It was my first year in San Francisco which I moved to from Manhattan to live with my then boyfriend now husband. It was, also, my first attempt at making & shopping for a Thanksgiving Day meal. I had never really been that interested in cooking although I have always been interested in eating but the meal was a resounding success & started my long journey into the land of the culinary arts.

I still keep that copy of Bon Appetit. It is food-stained and dog-eared but it remains in my reference library; thumbing through its pages has become a fond part of my Thanksgiving Day tradition even though I have long since committed the recipes I use to memory and always improvise my own variations on them anyway. keeps a database filled with recipes from current & back-issues of Bon Appetit & Gourmet. It really is an online treasure trove for cooks; not because the recipes are so delicious or innovative but because it is a kind of archaeological record of our food & cultural trends. Fascinating stuff for geeks like me! Here is a link to it:

The theme is Cal/Italian this year.
I try to stay within a specific culinary cultural style when I make these large dinners.
Makes the whole meal more cohesive and flowing...
The entire menu should serve 4-6 people.

Asparagus and Smoked Salmon Bundles

This is super easy & courtesy of Giada Di Laurentis.
If you don't like smoked salmon, use prosciutto, or thinly
sliced ham

1 bunch asparagus, ends trimmed (about 20 spears)
2 tablespoons olive oil
1 tablespoon chopped fresh rosemary leaves
Pinch kosher salt
Pinch freshly ground black pepper
4 to 6 ounces thinly sliced smoked salmon (1 slice per asparagus spear)
Preheat the oven to 400 degrees F.
Lay the asparagus on a foil-lined baking sheet. Drizzle with olive oil. Sprinkle with rosemary, salt, and pepper. Roast until cooked and starting to brown around the edges, about 10 minutes. Remove from the oven and transfer to another baking sheet to cool.

Once the asparagus have cooled, wrap each spear in a slice of smoked salmon. Arrange on a serving platter and serve at room temperature.

Crudite with Mascarpone Pesto

Another supereasy dish to assemble quickly while your guests pile in...
The fish sauce gives the dish a little anchovy umami essence without the messiness of mashing
them. I try to save steps whenever possible when cooking in volume.
Just be sure to buy the best pesto you can.
It's very easy to make yourself, too, if you like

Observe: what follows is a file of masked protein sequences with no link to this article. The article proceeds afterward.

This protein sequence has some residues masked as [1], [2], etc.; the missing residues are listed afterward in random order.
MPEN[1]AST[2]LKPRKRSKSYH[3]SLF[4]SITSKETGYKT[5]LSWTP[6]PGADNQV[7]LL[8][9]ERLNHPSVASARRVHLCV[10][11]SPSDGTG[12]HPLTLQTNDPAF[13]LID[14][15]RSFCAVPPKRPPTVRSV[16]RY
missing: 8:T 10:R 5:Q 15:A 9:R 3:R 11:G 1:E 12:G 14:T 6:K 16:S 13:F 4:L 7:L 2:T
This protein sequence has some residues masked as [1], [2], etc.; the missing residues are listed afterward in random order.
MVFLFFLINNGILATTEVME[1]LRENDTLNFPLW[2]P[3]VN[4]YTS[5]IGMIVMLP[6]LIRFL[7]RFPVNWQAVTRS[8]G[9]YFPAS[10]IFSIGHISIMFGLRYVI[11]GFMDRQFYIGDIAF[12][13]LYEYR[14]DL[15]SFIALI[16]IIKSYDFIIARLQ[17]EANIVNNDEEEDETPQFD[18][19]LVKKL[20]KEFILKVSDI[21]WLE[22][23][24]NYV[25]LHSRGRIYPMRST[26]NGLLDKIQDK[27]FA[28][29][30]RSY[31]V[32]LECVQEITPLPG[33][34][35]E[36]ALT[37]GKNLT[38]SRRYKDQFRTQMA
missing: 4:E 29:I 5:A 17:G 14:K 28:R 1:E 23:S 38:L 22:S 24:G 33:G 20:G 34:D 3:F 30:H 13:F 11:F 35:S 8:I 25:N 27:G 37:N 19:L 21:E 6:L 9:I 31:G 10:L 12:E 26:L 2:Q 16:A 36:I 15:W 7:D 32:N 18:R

You can substitute equal parts sour cream & cream cheese for the mascarpone, if you can't find it at your grocers'.

  • 2 zucchini sliced in half lengthwise and cut into 4 inch batons (sticks)
  • 6 ribs celery cut in half lengthwise and into 4 inch batons
  • 2 cucumber cut in half lengthwise and cut into 4 inch batons
  • 20 baby carrot
  • 1 red pepper cut into2 inch thick strips
  • 1 yellow pepper cut into 2 inch thick strips
  • 1 head broccoli cut into small florets
  • 1 pint cherry tomatoes
  • 10 crimini mushrooms sliced into quarters
  • 4 radishes cut into small batons
  • 1 package mascarpone, room temperature
  • 2 baguettes, brushed with olive oil, sliced into rounds & toasted in the oven until warm & crisp
  • 1/2 cup of fresh store-bought pesto
  • 1/2 teaspoon Thai Fish sauce (optional)

In a stainless steel bowl, mix pesto & mascarpone.
Add fish sauce, mix well.
Season with salt & pepper to taste.

Add to serving bowl.
Arrange raw veggies on a platter. Mangia.

California Nut Mix with Wasabi Peas

Like the others, not exactly a recipe.
But you have lots of cooking ahead so make these hors d'oeuvres mindless & easy.

  • Buy 1 lb. of your favorite dried fruit & nut mix.
  • Add 1 lb. of wasabi peas.
  • Add 1/2 cup semi-sweet chocolate chips

Place ingredients in a mixing bowl.
Mix thoroughly.
Throw it in a pretty bowl. Voila.

Camarones al Ajillo {Cuban Garlic Shrimp}

This comes courtesy of MySpaces's own residential Cuban cook, commenter extraordinaire & blogger, Tengo Wood. Visit his blog HERE for additional Cuban classics. It is truly a classic dish that is good served at room temperature or hot, your choice. You can make it the night before or early on the big day. It's grlic, chiles & olive oil still meld well with the Cal/Italian theme of this Thankgiving meal.

  • 1/2 cup pure Spanish olive oil or more to taste
  • 4 to 6 cloves garlic, finely chopped
  • 2-1/2 to 3 pounds prawns or extra-large shrimp, shells and heads left on
  • juice of 2 limes
  • salt to taste
  • pinch of dried oregano
  • 1/4 cup finely chopped fresh parsley
  • dash of Tabasco sauce, optional *Trust me, it's not optional. Add two dashes, as a matter of fact*

  1. In a large skillet over low heat, heat the oil until it is fragrant, then cook the garlic, stirring, 1 to 2 minutes. Raise the heat to medium, add the shrimp, and cook, stirring, until they turn pink, 5 minutes. (If you prefer extra oil, add it along with shrimp.) Add the lime juice, salt, oregano, and parsley, and stir well. Correct seasonings and add Tabasco.
  2. Transfer to a heated serving platter and serve immediately, accompanied by crunchy bread to soak up the garlic-flavored oil.

Creamy Cauliflower Soup with Dungeness Crab Crouton

Another very simple but elegant dish that reflects the season. The creaminess comes from a small dollop of mascarpone at the end. There is no cream in this soup. You don't need it. The cauliflower when boiled & pureed has the creamiest texture all on its own. It really has a velvety mouthfeel. To make this more economical & vegan friendly omit the crab crouton & substitute vegetable stock for the chicken stock. It will still be yummy, I promise!

For the Crab Salad

Note: Keeping this recipe very casually written. That's how easy it is.


  • Buy 3/4 - 1 pound of the freshest meat you can find, make sure it includes lots of claw meat.
  • Take 1/3 cup of lowfat Best Foods mayo
  • add chopped fresh tarragon, chopped fresh chives; all to taste
  • the juice & zest from half a Meyers lemon
  • 1/2 teaspoon of soy sauce
  • 1 Tablespoon of extra-virgin olive oil
  • 1 sweet baguette, sliced on the bias, brushed with extra virgin olive oil & toasted in a 350 degree oven until golden brown. (about 5-7 minutes)